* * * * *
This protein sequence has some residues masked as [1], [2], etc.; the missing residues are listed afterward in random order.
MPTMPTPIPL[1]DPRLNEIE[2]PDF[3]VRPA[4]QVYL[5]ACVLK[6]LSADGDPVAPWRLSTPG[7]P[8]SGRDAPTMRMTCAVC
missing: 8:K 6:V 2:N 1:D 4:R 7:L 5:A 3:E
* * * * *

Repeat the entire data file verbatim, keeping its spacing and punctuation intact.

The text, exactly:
This protein sequence has some residues masked as [1], [2], etc.; the missing residues are listed afterward in random order.
MPTMPTPIPL[1]DPRLNEIE[2]PDF[3]VRPA[4]QVYL[5]ACVLK[6]LSADGDPVAPWRLSTPG[7]P[8]SGRDAPTMRMTCAVC
missing: 8:K 6:V 2:N 1:D 4:R 7:L 5:A 3:E